Coulomb Technologies has raised $3.75 million in Series A to deploy its electric-car charging device and payment network.
The Campbell, Calif.-based Coulomb harbors a similar ambition as the highly publicized Better Place, which wants to set up a network of car-charging and battery-swapping stations. The two, though, are taking slightly different directions. Better Place is inking highly publicized deals with nations (like Denmark) and regions to craft deals to deploy its charging stations. Coulomb is taking more of a bottom-up approach.
Better Place, a startup based in Palo Alto, Calif., recently announced a series of projects, including a $1 billion plan to do just that in the San Francisco Bay Area (see Better Place to Charge Up California, Better Place and Ontario Launch Project and Better Place Goes to Hawaii).
Coulomb appears to be further along in commercializing its technology, however. The company has lined up distributors and customers and expects to install up to 40 charging devices around major California highways during the first quarter of 2009, Coulomb CEO Richard Lowenthal said last November.
Lowenthal said back then that the charging station market would not grow fast in 2009 because major carmakers have yet to start selling plug-in hybrid electric cars. Toyota plans to start selling its plug-in hybrids in tiny quantities and only to commercial customers later this year and General Motors expects to launch its Volt next year (see Toyota to Build All-Electric Car by 2012).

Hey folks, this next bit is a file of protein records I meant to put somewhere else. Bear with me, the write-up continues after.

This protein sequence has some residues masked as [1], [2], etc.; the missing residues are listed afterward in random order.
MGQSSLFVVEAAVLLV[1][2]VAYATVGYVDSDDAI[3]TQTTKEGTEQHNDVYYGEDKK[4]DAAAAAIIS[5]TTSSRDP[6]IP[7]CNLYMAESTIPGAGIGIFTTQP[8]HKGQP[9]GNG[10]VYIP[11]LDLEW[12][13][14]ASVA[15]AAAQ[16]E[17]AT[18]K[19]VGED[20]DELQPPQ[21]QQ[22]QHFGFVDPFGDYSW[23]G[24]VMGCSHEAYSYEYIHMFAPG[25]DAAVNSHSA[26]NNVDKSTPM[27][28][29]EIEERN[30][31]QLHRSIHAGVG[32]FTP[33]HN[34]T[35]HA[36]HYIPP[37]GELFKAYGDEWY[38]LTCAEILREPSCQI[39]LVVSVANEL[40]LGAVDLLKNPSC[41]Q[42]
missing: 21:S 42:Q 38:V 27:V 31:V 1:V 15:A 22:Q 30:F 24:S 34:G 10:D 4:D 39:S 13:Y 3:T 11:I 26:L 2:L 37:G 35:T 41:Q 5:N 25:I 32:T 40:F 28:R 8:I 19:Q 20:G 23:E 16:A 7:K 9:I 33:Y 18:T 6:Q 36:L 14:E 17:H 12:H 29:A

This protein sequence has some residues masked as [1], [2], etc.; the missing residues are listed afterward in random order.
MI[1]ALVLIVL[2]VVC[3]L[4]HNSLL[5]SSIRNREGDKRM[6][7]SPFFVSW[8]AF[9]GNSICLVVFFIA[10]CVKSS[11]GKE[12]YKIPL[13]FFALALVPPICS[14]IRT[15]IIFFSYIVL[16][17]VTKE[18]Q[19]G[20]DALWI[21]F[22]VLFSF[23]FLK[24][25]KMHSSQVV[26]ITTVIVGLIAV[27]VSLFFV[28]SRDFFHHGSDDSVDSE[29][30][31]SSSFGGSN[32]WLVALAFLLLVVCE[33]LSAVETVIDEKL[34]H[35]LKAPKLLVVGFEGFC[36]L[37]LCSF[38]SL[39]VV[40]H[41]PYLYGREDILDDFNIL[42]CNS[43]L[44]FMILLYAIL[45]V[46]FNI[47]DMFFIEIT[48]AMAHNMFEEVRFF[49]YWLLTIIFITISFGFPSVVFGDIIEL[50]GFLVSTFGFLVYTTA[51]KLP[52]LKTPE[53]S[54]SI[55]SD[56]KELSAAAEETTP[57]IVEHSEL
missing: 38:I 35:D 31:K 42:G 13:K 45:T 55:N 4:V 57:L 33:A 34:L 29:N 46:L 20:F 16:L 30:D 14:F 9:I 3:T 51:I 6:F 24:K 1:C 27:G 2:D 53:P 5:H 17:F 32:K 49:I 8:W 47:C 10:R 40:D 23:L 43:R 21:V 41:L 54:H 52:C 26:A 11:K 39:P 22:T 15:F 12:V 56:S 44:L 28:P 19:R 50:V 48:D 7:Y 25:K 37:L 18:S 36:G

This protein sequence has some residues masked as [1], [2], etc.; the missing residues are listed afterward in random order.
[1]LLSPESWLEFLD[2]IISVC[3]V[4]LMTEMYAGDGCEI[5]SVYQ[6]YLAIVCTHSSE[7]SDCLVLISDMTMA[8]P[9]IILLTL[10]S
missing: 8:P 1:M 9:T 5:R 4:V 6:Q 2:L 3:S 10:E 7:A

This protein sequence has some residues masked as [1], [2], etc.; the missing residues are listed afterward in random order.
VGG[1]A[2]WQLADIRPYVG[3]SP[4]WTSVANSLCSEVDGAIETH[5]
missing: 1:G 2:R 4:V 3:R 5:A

Coulomb is targeting gas station owners, government agencies and businesses, including shopping centers. Each charging device costs around $3,000, and installation costs can vary depending on how much wiring work and the distance between the charging stations and the source of electricity, said Coulomb's West Coast distributor Enid Joffe, president of Zero Emission Solutions (formerly Clean Fuel Connections).
Coulomb is not pursuing a battery swapping strategy. Battery swapping, according to some, is a handy way around the chronic issue of the lengthy time it takes to charge batteries. Critics, though, say getting car makers to agree on standards is a logistical nightmare without end.
Last year, the company announced a partnership with V2Green, which is developing the software for managing electricity flow between the grid and the cars (see Move to Greener Cars Accelerates).
Better Place, meanwhile, is working with Macquarie Capital to raise private equity for its projects in various countries (see Green Light post).